This week at the University of North Carolina, a new clinic opened to provide mental health treatment for new and expectant mothers. And I don’t know if I should consider it a sign of colossal progress or failure. Let me explain.
On Monday, UNC’s Center for Women’s Mood Disorders launched as the first free-standing, inpatient perinatal psychiatry unit in the country. Before this week, if you were a pregnant woman or new mother who had such severe depression or psychosis that you required overnight hospitalization, there was no place in this country for you to go. Nowhere.
Granted, there are a number of fantastic specialized perinatal psychiatry treatment programs in the U.S. that provide incredible services, and the people there who are dedicating their lives to the mental health of perinatal women should be recognized and celebrated. However, almost all of these specialized treatment facilities are outpatient programs. Overnight inpatient care, even the one previously run by UNC, mixes perinatal women with other mental health patients. They’re put on the same wards as people suffering from dementia, schizophrenia, bipolar disorder, drug addiction and other mental illnesses. I am not judging other mental health disorders; I’m only coming out against “one-stop-shop” mental health treatment. This lack of specialized care has caused women like Maria Bruno, who I interviewed for this NPR story, to receive treatment they felt was more traumatizing than their illness.
After a postpartum breakdown that caused Bruno to call her midwife in desperation, she was taken by police to an emergency room where doctors diagnosed her with severe postpartum depression and admitted her to the hospital’s overnight psych ward. “It was scary,” she remembers:
No one would give me any information. They wouldn’t let me see my baby because they were afraid I would hurt him, which wasn’t true. They followed me everywhere and stood outside my door when I was pumping milk. They thought I would hang myself with the breast pump.
Bruno was afraid they wouldn’t let her out, so she did whatever the hospital staff told her to do. She forced herself to stop crying, she took antidepressants and she attended the only group therapy available on the ward—for alcoholics and drug addicts. “It was ridiculous,” she says. “I had no idea what was going on with me. All I knew was that I wanted to get out.” The hospital released Bruno her after five days. Eventually, she received the treatment she needed from the UNC Center for Women’s Mood Disorders. But the experience left a permanent mark. “I can’t talk about it now without crying,” she says. “That experience will never escape me.”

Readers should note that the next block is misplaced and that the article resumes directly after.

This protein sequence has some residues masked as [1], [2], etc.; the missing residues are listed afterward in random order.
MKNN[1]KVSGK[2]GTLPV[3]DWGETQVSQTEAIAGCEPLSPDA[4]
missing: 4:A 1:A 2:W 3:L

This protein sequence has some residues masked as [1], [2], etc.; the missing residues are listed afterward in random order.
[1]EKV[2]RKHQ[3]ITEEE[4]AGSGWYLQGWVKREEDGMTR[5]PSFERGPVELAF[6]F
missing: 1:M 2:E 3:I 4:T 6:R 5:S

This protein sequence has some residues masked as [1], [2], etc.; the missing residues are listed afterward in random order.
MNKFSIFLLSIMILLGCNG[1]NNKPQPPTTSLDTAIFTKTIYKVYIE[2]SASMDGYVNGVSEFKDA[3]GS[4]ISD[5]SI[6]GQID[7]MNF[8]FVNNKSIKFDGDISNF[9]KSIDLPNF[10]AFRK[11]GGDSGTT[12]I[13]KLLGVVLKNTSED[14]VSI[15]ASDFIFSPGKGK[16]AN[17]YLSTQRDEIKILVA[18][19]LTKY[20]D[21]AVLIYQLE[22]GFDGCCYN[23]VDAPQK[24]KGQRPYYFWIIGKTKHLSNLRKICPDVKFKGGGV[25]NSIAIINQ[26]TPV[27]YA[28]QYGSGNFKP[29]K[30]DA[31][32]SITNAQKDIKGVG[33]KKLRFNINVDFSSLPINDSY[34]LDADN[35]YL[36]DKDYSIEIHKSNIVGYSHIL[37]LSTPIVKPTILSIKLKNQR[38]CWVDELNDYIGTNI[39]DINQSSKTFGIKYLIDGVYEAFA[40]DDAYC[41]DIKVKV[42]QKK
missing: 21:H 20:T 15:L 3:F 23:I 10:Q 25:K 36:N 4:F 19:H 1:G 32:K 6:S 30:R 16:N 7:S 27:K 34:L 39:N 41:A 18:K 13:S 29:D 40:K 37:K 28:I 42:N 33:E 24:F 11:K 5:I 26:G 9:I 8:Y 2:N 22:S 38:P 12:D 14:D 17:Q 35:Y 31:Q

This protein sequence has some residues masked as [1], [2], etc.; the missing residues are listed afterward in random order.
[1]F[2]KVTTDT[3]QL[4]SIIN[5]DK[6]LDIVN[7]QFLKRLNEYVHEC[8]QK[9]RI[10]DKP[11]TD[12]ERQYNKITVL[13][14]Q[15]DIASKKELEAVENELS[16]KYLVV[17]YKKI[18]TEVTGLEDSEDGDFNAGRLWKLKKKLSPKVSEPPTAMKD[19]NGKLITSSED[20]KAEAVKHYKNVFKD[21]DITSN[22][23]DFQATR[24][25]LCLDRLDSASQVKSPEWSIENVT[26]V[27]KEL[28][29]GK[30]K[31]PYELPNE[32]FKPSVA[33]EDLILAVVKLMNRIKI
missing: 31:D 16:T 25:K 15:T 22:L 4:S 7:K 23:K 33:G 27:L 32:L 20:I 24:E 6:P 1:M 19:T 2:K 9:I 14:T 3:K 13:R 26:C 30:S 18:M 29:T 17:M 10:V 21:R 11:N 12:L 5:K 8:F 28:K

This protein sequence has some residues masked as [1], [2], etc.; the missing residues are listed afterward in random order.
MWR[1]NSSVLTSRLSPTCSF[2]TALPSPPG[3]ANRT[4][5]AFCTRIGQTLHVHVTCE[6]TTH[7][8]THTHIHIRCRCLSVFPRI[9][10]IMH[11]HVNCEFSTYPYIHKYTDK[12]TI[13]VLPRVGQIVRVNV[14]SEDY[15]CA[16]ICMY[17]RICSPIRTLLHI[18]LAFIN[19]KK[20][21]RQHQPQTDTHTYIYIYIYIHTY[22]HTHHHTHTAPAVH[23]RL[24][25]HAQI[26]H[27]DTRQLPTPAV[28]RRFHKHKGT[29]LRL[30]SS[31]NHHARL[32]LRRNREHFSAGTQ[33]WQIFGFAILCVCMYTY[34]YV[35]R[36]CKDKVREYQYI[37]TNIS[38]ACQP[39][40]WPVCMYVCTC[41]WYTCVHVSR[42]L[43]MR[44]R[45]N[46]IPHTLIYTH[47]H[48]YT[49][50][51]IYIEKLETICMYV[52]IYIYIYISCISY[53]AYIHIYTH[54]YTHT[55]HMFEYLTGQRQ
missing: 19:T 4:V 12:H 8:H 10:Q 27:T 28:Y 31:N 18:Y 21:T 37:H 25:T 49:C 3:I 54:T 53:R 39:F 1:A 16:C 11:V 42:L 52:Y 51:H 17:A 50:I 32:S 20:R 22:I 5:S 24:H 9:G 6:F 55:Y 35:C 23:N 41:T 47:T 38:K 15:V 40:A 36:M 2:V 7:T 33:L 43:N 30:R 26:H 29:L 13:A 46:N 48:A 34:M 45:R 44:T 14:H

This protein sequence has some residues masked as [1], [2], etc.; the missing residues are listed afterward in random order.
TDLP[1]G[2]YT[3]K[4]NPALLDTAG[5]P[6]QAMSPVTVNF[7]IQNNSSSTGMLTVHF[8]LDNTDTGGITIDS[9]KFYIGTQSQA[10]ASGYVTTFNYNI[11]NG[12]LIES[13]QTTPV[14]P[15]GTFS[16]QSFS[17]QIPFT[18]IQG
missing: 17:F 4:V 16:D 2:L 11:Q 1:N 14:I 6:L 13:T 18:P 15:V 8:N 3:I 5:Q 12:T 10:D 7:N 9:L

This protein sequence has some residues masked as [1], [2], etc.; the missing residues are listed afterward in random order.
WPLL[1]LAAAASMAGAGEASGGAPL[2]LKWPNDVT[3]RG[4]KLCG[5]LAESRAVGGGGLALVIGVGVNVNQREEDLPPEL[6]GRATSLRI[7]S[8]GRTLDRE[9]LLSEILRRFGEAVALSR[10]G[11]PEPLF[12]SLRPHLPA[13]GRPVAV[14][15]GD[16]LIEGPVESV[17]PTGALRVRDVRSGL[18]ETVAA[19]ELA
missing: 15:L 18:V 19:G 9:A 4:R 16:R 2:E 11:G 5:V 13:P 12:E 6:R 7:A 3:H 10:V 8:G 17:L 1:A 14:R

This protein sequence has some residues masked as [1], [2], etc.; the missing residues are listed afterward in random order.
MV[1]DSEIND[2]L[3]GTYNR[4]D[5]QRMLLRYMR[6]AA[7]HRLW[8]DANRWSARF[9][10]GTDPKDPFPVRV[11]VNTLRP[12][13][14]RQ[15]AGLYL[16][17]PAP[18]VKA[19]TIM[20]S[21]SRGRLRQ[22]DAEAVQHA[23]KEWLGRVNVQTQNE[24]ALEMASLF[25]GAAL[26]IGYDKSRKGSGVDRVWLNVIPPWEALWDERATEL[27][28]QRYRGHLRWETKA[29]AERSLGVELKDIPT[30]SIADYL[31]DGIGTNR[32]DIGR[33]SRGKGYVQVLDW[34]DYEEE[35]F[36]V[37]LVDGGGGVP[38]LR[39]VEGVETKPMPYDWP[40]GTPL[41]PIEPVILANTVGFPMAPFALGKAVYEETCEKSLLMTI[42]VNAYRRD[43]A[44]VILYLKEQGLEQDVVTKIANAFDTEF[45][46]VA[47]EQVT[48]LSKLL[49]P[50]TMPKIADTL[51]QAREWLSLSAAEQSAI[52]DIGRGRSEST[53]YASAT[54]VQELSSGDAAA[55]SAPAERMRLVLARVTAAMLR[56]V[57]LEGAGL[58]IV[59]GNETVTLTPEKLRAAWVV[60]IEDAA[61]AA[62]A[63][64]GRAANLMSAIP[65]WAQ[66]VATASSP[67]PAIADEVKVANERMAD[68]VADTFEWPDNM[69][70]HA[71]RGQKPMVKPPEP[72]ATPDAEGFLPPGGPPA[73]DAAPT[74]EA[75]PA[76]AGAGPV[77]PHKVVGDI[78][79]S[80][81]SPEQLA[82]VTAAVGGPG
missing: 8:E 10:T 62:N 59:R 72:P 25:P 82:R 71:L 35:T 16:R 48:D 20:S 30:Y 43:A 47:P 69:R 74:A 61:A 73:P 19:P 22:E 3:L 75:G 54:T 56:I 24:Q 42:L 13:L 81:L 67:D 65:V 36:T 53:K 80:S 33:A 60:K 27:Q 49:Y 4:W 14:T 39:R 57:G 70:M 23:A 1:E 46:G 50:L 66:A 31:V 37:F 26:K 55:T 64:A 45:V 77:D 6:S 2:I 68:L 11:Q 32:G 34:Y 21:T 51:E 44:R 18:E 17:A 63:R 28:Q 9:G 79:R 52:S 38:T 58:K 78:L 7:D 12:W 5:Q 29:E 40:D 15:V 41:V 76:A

Bruno’s story isn’t an isolated one. This kind of inadequate mental health treatment happens to women across the U.S. In fact, it was numerous stories like Maria’s that compelled UNC to open the specialized overnight clinic in the first place.
But this clinic is still the ONLY one of its kind in the U.S. Australia, New Zealand and Great Britain have had overnight mother-infant care units for decades, and not just one per country. Even more of a health-care insult to women is that U.S. insurance companies only pay for the mother’s treatment, but not for infant care. UNC wanted to include a 24-hour nursery on the ward, but it was financially impossible because insurance companies won’t cover such care while mom is hospitalized. (Newborns will have extended visiting hours so that mother and baby can still form a routine while mom receives the care she needs.)
Most industrialized countries provide comprehensive postpartum care with the same level of intensity that we provide prenatal care in the U.S. (this is the so-called “fourth trimester”). That’s critical for the well-being of the woman, her child, her family and, ultimately, society at large. And it shouldn’t just be physical care but mental-health care.
It’s estimated that each year approximately 950,000 women suffer from postpartum depression. That’s more than the combined number of new cases for men and women of tuberculosis, leukemia, multiple sclerosis, Parkinson’s disease, Alzheimer’s disease and epilepsy. If only one half of one-percent of those women required overnight inpatient hospitalization, that would be nearly 5,000 women. And there’s only one five-bed facility in Chapel Hill, N.C., to help them.
So, while I joyously celebrate UNC’s new perinatal psychiatry clinic, I also hope it becomes a rallying cry for women across the U.S. to demand appropriate mental health care. While we celebrate the care we do have, we should also be angered and ashamed by what we should have but don’t.